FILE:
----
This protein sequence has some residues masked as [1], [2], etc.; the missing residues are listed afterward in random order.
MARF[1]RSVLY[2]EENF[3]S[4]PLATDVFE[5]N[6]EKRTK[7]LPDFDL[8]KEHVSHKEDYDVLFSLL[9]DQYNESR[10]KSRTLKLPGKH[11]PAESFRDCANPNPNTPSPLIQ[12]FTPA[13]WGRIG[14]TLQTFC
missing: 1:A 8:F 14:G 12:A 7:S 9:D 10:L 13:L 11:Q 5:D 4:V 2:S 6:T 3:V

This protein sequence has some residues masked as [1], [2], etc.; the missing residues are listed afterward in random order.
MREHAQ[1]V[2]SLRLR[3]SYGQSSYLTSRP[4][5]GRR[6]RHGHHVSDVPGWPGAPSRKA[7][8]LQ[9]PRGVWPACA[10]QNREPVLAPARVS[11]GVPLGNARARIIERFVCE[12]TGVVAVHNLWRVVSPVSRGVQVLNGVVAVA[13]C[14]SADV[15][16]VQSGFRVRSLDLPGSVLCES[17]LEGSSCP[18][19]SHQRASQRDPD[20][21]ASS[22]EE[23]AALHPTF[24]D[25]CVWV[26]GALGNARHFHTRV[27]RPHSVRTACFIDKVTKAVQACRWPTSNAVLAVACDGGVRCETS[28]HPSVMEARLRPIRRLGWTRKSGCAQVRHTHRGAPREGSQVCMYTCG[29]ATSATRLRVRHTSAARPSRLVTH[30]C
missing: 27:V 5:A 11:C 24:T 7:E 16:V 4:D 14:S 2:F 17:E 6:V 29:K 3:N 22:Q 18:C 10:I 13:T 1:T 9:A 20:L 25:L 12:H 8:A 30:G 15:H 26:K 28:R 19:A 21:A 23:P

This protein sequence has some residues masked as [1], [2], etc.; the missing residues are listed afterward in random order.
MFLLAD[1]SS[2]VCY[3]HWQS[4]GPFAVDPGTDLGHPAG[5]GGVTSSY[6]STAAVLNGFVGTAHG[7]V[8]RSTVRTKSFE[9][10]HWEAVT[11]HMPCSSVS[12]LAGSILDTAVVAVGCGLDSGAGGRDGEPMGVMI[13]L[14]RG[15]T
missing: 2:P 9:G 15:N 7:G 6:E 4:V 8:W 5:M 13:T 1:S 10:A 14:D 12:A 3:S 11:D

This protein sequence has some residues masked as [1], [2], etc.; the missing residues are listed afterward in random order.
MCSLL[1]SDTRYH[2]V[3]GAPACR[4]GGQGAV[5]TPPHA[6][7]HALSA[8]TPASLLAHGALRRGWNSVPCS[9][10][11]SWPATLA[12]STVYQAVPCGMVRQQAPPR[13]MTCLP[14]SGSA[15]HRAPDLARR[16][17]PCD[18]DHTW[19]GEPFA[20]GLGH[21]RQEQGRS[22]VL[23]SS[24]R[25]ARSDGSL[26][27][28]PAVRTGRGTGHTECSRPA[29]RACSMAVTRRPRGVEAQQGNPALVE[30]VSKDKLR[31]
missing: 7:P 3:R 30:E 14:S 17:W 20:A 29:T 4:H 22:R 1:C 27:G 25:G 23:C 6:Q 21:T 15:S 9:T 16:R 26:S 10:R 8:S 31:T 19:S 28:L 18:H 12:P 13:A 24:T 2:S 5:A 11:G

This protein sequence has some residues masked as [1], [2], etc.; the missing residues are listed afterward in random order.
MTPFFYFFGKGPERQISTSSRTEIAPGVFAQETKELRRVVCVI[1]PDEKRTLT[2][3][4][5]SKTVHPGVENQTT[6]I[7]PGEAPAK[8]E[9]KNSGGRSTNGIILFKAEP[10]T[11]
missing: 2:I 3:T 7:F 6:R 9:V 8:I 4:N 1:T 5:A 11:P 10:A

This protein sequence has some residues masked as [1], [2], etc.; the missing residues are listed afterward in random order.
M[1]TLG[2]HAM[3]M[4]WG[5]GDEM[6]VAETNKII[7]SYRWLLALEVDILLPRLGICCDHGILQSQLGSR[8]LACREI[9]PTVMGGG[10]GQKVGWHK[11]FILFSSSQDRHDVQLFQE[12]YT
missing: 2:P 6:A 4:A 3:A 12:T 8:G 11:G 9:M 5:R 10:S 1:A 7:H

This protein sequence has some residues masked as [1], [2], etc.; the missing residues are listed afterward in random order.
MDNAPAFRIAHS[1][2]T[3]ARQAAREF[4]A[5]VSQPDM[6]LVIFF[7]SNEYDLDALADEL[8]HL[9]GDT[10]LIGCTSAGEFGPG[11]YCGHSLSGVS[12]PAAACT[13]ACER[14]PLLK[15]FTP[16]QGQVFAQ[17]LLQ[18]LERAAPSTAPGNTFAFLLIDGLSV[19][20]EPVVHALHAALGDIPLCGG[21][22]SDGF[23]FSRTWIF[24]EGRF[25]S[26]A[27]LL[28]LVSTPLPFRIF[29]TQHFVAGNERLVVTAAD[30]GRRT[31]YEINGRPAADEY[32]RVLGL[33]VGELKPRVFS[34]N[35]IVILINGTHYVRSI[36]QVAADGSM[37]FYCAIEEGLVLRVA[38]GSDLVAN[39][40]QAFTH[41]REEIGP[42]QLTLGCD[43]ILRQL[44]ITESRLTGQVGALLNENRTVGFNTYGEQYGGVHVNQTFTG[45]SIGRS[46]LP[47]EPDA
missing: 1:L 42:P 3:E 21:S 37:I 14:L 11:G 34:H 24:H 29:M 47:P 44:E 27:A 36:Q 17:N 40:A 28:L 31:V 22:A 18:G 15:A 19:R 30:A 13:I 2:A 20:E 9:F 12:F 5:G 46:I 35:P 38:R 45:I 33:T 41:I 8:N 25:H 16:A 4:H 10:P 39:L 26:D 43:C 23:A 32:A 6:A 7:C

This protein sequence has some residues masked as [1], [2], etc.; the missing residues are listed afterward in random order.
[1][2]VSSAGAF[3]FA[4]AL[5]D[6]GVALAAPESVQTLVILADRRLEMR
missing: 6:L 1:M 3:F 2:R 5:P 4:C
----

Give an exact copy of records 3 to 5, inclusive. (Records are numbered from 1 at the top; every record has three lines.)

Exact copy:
This protein sequence has some residues masked as [1], [2], etc.; the missing residues are listed afterward in random order.
MFLLAD[1]SS[2]VCY[3]HWQS[4]GPFAVDPGTDLGHPAG[5]GGVTSSY[6]STAAVLNGFVGTAHG[7]V[8]RSTVRTKSFE[9][10]HWEAVT[11]HMPCSSVS[12]LAGSILDTAVVAVGCGLDSGAGGRDGEPMGVMI[13]L[14]RG[15]T
missing: 2:P 9:G 15:N 7:G 6:E 4:V 8:W 5:M 13:T 1:S 10:A 14:D 12:A 3:S 11:D

This protein sequence has some residues masked as [1], [2], etc.; the missing residues are listed afterward in random order.
MCSLL[1]SDTRYH[2]V[3]GAPACR[4]GGQGAV[5]TPPHA[6][7]HALSA[8]TPASLLAHGALRRGWNSVPCS[9][10][11]SWPATLA[12]STVYQAVPCGMVRQQAPPR[13]MTCLP[14]SGSA[15]HRAPDLARR[16][17]PCD[18]DHTW[19]GEPFA[20]GLGH[21]RQEQGRS[22]VL[23]SS[24]R[25]ARSDGSL[26][27][28]PAVRTGRGTGHTECSRPA[29]RACSMAVTRRPRGVEAQQGNPALVE[30]VSKDKLR[31]
missing: 7:P 3:R 30:E 14:S 17:W 20:A 29:T 4:H 22:R 1:C 27:G 25:G 23:C 6:Q 21:T 15:S 9:T 16:R 26:S 10:R 8:S 31:T 19:S 28:L 18:H 12:P 13:A 24:T 2:S 5:A 11:G

This protein sequence has some residues masked as [1], [2], etc.; the missing residues are listed afterward in random order.
MTPFFYFFGKGPERQISTSSRTEIAPGVFAQETKELRRVVCVI[1]PDEKRTLT[2][3][4][5]SKTVHPGVENQTT[6]I[7]PGEAPAK[8]E[9]KNSGGRSTNGIILFKAEP[10]T[11]
missing: 2:I 3:T 7:F 6:R 9:V 8:I 4:N 1:T 5:A 11:P 10:A